China’s Wang Jianlin abandons huge London real estate deal
One of China’s richest men has abandoned plans to buy $600 million worth of prime London real estate as his aggressive overseas deal-making comes under scrutiny by Beijing.
Billionaire property tycoon Wang Jianlin’s Dalian Wanda Group said Tuesday it would not complete the purchase of Nine Elms Square, a 10-acre site in south London near the River Thames.
Wanda declined to say why it walked away, but it’s not the company’s first foreign deal to fall through this year.
Its plan to buy Dick Clark Productions, the producer of the Golden Globes and other big awards shows, collapsed in March as the Chinese government cracked down on overseas investments.
Last week, Beijing announced it would restrict Chinese companies from doing deals in other countries, including real estate (the industry in which Wang built his fortune) and entertainment and sports (businesses he has singled out for his company’s future growth).
Wanda’s purchases in recent years have included Hollywood studio Legendary Entertainment and a stake in Spanish soccer team Atletico Madrid. Its huge real estate business encompasses projects in Chicago, Los Angeles and Sydney.
In January, Wang said that Wanda carried out “the greatest number of overseas acquisitions in its history” last year, and that it planned to do more. Last month, as Bejing’s clampdown intensified, he told Chinese business magazine Caixin that the company has “decided to put its main investments within China.”
China is worried that a huge outpouring of cash could destabilize its economy. It’s also concerned about the amount of debt big companies are accumulating to finance overseas acquisitions.
Dalian Wanda had agreed to buy the Nine Elms Square property, the site of an old flower market, for £470 million ($600 million) from a joint venture between Britain’s St. Modwen Properties and French construction firm Vinci (VCISY).
St. Modwen’s announced Monday that the sale had been completed. A spokeswoman said the property was bought by a newly formed U.K.-based company, which Wanda could have sold to other investors.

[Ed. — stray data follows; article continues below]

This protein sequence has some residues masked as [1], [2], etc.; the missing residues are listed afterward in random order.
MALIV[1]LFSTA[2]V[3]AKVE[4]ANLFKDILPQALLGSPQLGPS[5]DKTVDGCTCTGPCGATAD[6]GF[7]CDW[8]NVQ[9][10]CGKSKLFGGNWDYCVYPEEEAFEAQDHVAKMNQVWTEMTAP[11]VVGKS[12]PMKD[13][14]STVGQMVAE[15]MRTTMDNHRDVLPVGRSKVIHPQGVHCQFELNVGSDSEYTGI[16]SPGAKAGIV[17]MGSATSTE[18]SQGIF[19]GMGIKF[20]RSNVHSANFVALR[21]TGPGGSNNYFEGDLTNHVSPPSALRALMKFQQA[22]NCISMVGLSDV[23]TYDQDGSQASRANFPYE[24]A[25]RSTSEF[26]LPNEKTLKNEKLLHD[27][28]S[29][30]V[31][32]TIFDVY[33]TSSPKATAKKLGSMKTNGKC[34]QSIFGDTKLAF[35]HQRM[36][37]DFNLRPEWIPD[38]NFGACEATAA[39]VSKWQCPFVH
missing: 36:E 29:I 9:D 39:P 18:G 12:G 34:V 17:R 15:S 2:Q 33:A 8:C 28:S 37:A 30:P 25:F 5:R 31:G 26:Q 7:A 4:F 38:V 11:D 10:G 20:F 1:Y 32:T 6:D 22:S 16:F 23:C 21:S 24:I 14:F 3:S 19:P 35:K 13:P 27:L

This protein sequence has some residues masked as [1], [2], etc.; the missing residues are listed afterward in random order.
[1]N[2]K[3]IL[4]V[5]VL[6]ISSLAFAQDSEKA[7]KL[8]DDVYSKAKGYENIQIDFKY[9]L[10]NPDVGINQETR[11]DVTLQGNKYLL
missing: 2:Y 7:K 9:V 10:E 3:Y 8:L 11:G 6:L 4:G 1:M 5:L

The St. Modwen’s spokeswoman wasn’t immediately able to provide the name of the new U.K. company or identify its backers. Wanda declined to comment further.
The Chinese company still owns another part of the Nine Elms redevelopment in South London — a £700 million ($900 million) hotel project.
Nine Elms Square is expected to be turned into residential and commercial property, including 1,900 apartments.
By pulling out, Wang may also be dodging concerns about a softening in London’s high-end real estate market.
Although London’s residential and commercial property markets have performed better than experts predicted following Britain’s vote to leave the European Union, they’re still not firing on all cylinders.
British hospitality industry in limbo as Brexit looms
The head of Savills World Research, Yolande Barnes,said sales of London properties worth £10 million ($13 million) or more slumped in the months following the Brexit referendum last year.
Activity has since recovered a bit but the market for ultra high end homes remains subdued.
“I think what we’re looking at is called a high plateau rather than a traditional market cycle,” said Barnes.
— Alanna Petroff contributed to this report.
CNNMoney (Hong Kong) First published August 22, 2017: 8:08 AM ET
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